Ukrainian Foreign Minister Dmytro Kuleba said on Monday that the Ukrainian military did not attack the self-proclaimed Donetsk and Luhansk republics, did not send soldiers aboard combat vehicles to the breakaway region and did not shell Russia.
“No, Ukraine did not: attack Donetsk or Luhansk, send saboteurs or APCs [armored personnel carriers] over the Russian border, shell Russian territory, shell Russian border crossing, conduct acts of sabotage. Ukraine also does not plan any such actions. Russia, stop your fake-producing factory now,” Kuleba posted on Twitter.
Anton Herashchenko, an adviser to the Ukrainian interior minister also called the information about the violation of the Russian border by two Ukrainian infantry combat vehicles fake.
Earlier in the day, the press office of the Russian Southern Military District said that two Ukrainian infantry combat vehicles, attempting to cross the Russian border in order to evacuate Ukrainian saboteurs, were destroyed by the Russian troops. During the shootout, five Ukrainian troops were killed, the office said.
“Five infiltrators from a sabotage and reconnaissance group that violated the Russian border were eliminated during hostilities,” the statement read. Russian troops and border guards of the Russian Federal Security Service were not injured during the shootout, the office said.
“I strongly dismiss the fake Russian propaganda that five Ukrainian saboteurs and two infantry combat vehicles attacked the Russian border guard post and were destroyed. Not a single one of our soldiers crossed the border and not a single one has been killed today,” Herashchenko said.
Ukrainian President Volodymyr Zelenskyy’s reference to the Budapest Memorandum on Security Assurances at the Munich Security Conference is nothing more than a desperate attempt to pressure Western countries to extend help to Ukraine, Nina Bachkatov, a political scientist at the University of Liege in Belgium, told Sputnik.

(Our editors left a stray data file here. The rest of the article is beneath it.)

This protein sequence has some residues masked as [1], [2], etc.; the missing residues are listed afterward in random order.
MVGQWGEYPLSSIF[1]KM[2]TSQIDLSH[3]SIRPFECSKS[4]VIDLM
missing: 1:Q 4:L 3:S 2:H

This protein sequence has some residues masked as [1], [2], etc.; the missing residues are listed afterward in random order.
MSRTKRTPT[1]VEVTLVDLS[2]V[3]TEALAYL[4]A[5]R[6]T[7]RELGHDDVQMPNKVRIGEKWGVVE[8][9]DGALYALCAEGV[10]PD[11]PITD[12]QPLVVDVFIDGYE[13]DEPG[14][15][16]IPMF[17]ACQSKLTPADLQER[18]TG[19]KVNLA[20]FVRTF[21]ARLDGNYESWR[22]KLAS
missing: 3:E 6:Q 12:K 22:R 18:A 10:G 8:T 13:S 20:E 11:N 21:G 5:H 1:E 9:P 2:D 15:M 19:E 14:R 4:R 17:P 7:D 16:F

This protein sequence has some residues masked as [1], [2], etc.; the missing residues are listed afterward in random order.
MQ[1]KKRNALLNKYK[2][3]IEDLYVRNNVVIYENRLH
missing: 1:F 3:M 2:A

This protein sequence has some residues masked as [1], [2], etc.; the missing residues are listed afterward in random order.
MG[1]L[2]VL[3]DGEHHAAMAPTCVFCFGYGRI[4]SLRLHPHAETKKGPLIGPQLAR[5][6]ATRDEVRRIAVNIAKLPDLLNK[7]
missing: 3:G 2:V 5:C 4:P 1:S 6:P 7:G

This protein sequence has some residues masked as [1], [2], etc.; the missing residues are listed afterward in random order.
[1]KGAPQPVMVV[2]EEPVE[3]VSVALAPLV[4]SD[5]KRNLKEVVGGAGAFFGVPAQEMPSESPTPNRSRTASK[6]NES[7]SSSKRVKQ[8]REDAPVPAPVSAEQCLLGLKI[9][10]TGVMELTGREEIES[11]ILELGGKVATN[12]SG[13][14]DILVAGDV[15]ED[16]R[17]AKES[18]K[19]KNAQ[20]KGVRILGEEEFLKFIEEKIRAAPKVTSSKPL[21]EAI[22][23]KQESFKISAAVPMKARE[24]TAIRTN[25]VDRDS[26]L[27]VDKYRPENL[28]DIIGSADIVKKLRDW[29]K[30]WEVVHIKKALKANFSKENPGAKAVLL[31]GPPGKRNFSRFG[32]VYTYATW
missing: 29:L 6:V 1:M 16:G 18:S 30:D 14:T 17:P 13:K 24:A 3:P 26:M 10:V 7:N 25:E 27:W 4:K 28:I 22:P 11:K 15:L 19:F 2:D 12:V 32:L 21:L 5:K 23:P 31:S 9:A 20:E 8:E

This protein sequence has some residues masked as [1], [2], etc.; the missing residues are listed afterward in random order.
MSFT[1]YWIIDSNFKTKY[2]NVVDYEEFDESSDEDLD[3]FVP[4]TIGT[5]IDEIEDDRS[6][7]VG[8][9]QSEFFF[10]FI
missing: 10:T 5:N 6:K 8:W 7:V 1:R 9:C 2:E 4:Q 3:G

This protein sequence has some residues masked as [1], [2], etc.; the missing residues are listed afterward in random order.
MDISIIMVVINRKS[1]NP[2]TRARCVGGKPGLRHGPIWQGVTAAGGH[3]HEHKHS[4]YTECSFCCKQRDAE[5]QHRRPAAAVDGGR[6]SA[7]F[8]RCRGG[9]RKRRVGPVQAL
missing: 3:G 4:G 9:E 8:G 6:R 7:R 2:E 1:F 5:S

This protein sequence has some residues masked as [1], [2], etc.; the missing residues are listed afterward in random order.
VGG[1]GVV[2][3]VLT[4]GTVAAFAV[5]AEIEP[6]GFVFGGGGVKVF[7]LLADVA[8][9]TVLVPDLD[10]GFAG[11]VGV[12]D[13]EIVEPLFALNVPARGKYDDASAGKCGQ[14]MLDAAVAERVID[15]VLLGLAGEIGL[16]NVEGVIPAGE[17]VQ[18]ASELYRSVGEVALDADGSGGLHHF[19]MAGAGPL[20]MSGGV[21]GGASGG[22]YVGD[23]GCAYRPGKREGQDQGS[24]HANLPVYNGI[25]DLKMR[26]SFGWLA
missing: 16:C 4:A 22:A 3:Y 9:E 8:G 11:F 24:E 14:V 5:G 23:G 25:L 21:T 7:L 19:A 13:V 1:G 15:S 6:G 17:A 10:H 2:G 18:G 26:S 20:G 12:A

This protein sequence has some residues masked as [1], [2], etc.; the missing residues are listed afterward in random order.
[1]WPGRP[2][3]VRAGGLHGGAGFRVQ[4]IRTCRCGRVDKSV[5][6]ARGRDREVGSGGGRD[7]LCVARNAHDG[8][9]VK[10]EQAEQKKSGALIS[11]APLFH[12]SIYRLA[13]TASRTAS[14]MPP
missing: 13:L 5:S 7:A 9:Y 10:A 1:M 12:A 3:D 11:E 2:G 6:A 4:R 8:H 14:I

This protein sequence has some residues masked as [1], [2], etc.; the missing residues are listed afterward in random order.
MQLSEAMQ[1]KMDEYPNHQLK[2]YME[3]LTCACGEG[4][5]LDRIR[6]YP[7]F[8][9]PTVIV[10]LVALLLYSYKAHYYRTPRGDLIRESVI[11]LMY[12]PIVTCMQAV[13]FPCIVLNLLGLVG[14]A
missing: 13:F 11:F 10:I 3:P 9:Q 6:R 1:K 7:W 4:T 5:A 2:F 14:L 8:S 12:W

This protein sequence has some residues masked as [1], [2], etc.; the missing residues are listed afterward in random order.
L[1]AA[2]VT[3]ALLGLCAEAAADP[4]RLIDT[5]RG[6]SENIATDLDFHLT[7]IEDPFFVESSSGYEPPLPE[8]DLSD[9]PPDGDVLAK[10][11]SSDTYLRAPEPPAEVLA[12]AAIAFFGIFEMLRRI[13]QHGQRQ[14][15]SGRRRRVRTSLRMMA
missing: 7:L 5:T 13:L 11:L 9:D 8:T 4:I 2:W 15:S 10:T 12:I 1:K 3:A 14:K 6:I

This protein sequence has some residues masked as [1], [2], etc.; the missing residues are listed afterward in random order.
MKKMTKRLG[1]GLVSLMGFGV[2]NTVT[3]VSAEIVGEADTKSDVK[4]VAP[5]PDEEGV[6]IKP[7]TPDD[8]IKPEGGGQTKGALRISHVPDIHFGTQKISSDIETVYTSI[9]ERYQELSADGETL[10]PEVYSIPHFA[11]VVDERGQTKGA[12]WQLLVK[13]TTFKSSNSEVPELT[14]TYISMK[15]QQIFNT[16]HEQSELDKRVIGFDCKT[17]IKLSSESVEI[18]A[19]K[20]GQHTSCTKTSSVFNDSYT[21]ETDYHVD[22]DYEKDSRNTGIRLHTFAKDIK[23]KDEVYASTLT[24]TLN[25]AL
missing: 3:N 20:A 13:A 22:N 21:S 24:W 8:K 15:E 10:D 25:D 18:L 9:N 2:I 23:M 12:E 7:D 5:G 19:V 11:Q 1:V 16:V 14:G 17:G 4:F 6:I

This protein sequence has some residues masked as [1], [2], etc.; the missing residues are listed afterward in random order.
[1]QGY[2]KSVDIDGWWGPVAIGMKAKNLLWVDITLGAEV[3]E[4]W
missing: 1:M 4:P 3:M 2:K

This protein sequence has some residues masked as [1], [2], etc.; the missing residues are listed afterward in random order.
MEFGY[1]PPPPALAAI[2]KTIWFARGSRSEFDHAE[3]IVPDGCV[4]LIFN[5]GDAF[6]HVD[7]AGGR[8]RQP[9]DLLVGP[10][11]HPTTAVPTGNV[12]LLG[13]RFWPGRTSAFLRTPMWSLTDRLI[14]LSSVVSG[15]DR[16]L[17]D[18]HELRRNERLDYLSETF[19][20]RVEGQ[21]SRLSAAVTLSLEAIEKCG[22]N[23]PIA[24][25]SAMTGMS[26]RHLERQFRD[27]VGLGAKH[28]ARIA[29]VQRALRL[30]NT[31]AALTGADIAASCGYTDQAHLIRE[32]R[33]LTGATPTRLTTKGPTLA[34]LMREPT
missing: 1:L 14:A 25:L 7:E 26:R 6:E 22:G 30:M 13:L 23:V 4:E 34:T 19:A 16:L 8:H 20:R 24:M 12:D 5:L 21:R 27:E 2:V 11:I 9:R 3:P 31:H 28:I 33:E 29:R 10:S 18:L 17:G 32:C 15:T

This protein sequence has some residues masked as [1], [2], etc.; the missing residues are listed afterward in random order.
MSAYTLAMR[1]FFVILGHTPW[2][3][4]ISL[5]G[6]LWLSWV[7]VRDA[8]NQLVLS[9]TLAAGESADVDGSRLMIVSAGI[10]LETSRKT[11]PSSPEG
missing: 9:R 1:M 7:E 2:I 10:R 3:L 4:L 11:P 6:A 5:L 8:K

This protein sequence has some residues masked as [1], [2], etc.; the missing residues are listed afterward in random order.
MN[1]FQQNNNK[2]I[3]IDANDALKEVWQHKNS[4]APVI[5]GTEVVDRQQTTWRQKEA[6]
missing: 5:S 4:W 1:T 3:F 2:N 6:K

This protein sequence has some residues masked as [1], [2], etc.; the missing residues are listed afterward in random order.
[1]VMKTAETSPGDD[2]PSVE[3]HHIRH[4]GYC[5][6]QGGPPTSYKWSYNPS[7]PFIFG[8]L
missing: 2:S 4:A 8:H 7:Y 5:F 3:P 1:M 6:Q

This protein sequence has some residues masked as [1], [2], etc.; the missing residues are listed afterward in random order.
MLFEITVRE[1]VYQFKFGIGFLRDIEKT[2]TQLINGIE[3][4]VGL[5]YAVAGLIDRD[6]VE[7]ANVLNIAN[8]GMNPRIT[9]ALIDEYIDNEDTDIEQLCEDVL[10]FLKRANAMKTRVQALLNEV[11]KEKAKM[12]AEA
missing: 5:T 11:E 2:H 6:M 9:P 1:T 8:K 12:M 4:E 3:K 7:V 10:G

On Saturday, Zelenskyy said during the annual international security conference that he intends to launch negotiations involving parties to the December 1994 memorandum – Russia, the United States, and the United Kingdom.
Under the treaty, Ukraine agreed to abandon nuclear weapons remaining on its territory after the Soviet Union’s breakdown in exchange for security guarantees from the other three signatories. According to Zelenskyy, if the negotiations do not happen, Ukraine will have the right to consider the memorandum ineffective.
“The declaration by president Zelenskyy at the Munich Security Conference is a desperate effort to exert pressure on Kiev’s Western allies to come to the rescue if Russia invades Ukraine,” Bachkatov said.
Zelenskyy and his government demonstrated a lack of professionalism by making “contradictory statements,” including the appeal on the memorandum which “peters out even before any analysis,” the expert argued.
In addition, Zelenskyy’s move is not the first time that Ukraine tries to trigger the Budapest Memorandum, the expert went on, citing remarks by former Ukrainian President Petro Poroshenko about Kiev’s alleged sacrifice of its nuclear capability by deploying equipment stationed in Ukraine to Russia. Ukraine was reimbursed the price of weapons and their transportation.
Bachkatov described Ukraine’s decision to give up nuclear arms in 1994 as a good example of the application of nuclear non-proliferation but stressed that the document is not legally binding for any signatory and none of the US administrations made a military commitment to Ukraine.
“This is official, so Zelenskyy’s declaration in Munich, ‘putting the memorandum into question’ does not really mean anything… The Memorandum does not provide any guarantee of intervention,” she noted.
The expert recalled recent statements of Western nations on Russia’s alleged plans to invade Ukraine, noting that despite advancing accusations, the West insists that it will not intervene in Ukraine in the event of the Russian attack.
“They have already voiced their protest in 2014 on the Crimea issue without any intervention,” the expert said.
She cited the reunification of Crimea with Russia as a result of a referendum, which the West condemned on par with Ukraine but refrained from interfering beyond economic sanctions.
“I don’t believe there will be any geopolitical consequences. The memorandum of 1994, 28 years ago, is the past and cannot be resuscitated. At the time, it was a successful effort to avoid creating a second Yugoslavia, after the fall of the Soviet Union. The context has completely changed,” Bachkatov concluded.
Tensions around Ukraine have escalated in recent months, with Western countries threatening Russia with sanctions if it attacks Ukraine. Moscow has consistently denied having any intention of attacking Ukraine and expressed concern about NATO’s activities in Eastern Europe close to Russian borders.
- Via Sputnik News Agency
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